I received the text late. I’m normally a night out owl, but this CPAP machine is making sleep lovely and attractive. I heard my phone buzz and clumsily pawed for it. I pulled it close to my face, my sleepiness and the plastic bar of the CPAP face mask made it nearly impossible to make out — the combination of text size and screen brightness was too much for me. I concentrated and the blurry screen came into focus. My heart sank. The text was from a friend: “Yo, Phife passed, B.” Continue reading “Rest In Power to the 5 Ft Assassin”
David Bowie was one of the first white musicians ever played in my home. My aunt, who was a musician and music aficionado, argued, “All those white people steal their styles from us. Why not just listen to the originators and leave the copycats alone?” One day, I’m home early from school and I heard:
I had just finished teaching my fifth grade class in Japan when I heard the news that the President of Nintendo, Satoru Iwata, passed away due to bile duct cancer. The news was a slap to the face to me; I had just been talking about Splatoon to some of my students. While I am not as close to Nintendo as I was when I was a child, I cannot deny to say that Mr. Iwata’s work in the company hadn’t influenced my life.
Like most of the world, we were shocked to hear of the passing of Robin Williams last night. It’s hard to crystallize all of the emotions that come when a beloved personality passes away. Shock gives way to grief and then finally reflection. There are countless tributes and eulogies celebrating Williams’ life and career all over the internet. Here, we’re going to remember the roles and memories that have touched our lives and will continue to bring joy and laughter to generations to come.
Three years ago today, we lost the beloved Dwayne McDuffie. In person, Dwayne towered well over six feet tall, which lent itself to a larger-than-life image that was really the opposite of how he carried himself. You could always spot Dwayne in a crowd, but you couldn’t necessarily hear him over the crowd. With his intimidating size, Dwayne knew how to not be intimidating in his demeanor. His work spoke much louder than he did. That’s part of the reason so many people miss him, and part of the reason people like me, who were only casually acquainted with him feel the loss so greatly.
[Ed. note: David originally wrote this for BadAzz Mofo on Monday, and we’re running it today in honor of what would have been Dwayne’s 52nd birthday. Tomorrow is also the third anniversary of his passing. My own memory of meeting Dwayne is here. The image above is by graphic designer Ed Williams. —KC]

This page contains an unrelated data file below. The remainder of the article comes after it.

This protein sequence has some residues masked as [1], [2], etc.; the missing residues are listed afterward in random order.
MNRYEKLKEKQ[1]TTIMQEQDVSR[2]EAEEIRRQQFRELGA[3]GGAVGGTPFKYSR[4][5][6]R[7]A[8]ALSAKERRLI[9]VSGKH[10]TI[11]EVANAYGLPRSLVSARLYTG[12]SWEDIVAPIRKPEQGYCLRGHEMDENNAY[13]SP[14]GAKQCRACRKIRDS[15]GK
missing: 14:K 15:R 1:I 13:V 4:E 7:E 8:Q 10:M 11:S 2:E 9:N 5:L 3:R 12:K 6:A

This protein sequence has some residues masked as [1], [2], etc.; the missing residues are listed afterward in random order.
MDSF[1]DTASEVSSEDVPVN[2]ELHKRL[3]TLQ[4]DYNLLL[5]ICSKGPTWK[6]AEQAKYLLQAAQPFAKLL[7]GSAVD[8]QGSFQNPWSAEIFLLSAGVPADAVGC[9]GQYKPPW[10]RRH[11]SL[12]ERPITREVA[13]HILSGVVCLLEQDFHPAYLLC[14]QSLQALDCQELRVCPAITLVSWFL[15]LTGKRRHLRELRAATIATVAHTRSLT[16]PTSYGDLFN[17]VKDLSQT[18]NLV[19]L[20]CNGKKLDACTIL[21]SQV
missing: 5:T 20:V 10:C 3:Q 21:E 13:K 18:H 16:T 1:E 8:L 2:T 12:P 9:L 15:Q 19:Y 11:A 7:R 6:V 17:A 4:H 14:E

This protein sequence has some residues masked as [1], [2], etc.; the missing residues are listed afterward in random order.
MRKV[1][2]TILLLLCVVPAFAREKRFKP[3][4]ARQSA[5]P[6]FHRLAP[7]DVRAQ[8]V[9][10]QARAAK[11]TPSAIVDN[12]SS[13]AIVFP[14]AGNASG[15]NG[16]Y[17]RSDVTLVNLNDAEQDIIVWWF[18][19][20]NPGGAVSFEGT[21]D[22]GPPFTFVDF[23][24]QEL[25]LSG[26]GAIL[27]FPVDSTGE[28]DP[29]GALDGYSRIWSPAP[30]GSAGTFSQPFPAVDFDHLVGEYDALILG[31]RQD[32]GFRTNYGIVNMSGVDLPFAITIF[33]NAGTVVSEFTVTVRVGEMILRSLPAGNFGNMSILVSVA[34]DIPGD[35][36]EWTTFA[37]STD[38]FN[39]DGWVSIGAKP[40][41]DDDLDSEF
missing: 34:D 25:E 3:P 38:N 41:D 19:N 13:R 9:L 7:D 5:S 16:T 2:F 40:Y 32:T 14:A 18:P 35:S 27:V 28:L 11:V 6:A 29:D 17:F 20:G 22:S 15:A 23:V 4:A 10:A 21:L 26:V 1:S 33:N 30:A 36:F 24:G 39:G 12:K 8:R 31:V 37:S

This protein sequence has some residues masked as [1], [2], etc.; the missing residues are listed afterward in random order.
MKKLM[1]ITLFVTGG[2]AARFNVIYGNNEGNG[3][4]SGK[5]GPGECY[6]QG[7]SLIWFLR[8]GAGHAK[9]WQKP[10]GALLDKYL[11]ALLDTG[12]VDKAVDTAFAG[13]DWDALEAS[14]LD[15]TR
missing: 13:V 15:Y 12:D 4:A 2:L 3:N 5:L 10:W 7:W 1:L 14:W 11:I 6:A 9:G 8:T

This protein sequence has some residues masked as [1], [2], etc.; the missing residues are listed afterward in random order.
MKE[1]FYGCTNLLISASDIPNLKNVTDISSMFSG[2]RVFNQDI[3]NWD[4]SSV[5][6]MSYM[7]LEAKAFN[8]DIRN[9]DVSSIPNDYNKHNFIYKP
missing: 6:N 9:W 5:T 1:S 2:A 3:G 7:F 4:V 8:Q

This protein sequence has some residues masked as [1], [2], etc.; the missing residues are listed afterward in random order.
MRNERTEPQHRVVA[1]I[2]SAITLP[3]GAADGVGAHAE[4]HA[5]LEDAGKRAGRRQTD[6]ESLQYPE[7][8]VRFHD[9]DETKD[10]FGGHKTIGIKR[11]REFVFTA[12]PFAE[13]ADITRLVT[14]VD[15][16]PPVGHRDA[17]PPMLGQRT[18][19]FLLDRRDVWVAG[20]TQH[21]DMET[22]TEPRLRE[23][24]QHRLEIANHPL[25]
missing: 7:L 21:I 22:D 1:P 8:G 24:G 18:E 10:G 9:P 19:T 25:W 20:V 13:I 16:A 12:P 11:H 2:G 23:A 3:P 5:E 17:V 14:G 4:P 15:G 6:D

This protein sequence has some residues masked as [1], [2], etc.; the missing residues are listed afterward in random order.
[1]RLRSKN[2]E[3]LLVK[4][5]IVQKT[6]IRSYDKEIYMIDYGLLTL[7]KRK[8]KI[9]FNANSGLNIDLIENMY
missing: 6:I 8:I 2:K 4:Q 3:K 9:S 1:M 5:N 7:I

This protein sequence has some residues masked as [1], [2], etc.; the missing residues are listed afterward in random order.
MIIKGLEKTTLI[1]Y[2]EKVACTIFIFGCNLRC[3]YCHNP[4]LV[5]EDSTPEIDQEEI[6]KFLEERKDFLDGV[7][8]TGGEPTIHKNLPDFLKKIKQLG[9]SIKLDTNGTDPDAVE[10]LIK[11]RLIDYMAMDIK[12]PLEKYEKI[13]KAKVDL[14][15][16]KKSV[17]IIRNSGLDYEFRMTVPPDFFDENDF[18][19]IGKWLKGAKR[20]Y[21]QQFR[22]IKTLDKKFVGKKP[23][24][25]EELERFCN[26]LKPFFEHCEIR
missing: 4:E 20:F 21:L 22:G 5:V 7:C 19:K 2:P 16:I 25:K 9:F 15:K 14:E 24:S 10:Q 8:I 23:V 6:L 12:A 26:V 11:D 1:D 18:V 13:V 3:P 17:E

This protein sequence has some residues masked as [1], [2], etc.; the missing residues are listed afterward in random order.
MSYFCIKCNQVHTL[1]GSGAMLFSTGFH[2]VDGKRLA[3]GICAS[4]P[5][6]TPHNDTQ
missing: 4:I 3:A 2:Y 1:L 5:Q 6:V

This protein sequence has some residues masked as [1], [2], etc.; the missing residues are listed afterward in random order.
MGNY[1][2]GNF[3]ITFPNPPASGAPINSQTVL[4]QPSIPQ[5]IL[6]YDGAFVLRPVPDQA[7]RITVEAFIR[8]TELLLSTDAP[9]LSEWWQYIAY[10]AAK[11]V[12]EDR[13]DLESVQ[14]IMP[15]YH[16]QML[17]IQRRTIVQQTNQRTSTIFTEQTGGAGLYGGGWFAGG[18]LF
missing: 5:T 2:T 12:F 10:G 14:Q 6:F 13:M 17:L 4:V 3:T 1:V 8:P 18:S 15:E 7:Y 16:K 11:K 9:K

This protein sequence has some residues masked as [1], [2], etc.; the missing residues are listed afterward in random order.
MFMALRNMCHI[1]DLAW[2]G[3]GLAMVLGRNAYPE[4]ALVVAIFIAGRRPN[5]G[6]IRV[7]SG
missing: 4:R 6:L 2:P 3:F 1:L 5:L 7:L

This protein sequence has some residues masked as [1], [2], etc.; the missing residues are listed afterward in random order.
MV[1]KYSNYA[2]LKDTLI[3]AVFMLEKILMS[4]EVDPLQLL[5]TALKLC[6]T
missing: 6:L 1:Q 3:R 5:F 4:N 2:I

Things were different when I was a kid growing up. For the most part, you didn’t know what comic book creators looked like. Sure, everyone knew what Stan Lee looked like, but that was about it. The few comic creators I had contact with back in my youth were all white, and for some reason, it just sort of stuck in my head that all comic creators had to be white. This was, of course, reinforced by the vast majority of comics that were being published, which only had a relatively small number of black characters.
On Saturday, the world lost another legend when cartoonist Morrie Turner passed away at the age of 90 after suffering complications from kidney disease.
Turner is best known for creating the comic strip Wee Pals, the first comic strip of its kind — not only because it featured a cast of racially diverse characters but it was also the first strip by an African American cartoonist to be syndicated nationally.
If you’re a fan of ‘90s pop culture, and you appreciate hip hop music and quality comedy television, then you were probably a fan of The Fresh Prince of Bel Air. The show, which aired on NBC from 1990 to 1996, was an entertaining display of humor, culture clashes, and broken stereotypes that almost always ended with a message about the importance of family. Although Will Smith was undoubtedly the star of the show, and Carlton had the best moves (see The Carlton Dance), one of the most memorable characters was Uncle Phil, played by James Avery with a deep love and seriousness that all fathers should possess. More than that, Avery’s Uncle Phil also had a sense of humor that made him the ultimate cool uncle.
Sadly, Avery passed away on Tuesday, December 31, 2013 from open-heart surgery complications. He was only 68.
July 18, 1918 — December 5, 2013 Continue reading R.I.P. Nelson Mandela
Dwayne McDuffie is one of the most important figures in the history of the comic book industry. Perhaps that’s hyperbole, but I don’t think so. I know that his work has left an indelible mark on me, and the world is a lesser place without him in it.
I didn’t know Dwayne McDuffie personally. I only met him once. Briefly. It was in San Diego in 2009. The fellas (Jerry Ma, Jeff Yang, Parry Shen) and I were at Comic-Con to promote Secret Identities. Dwayne was on a panel moderated by Jeff, and the five of us were able to chat for a bit afterwards.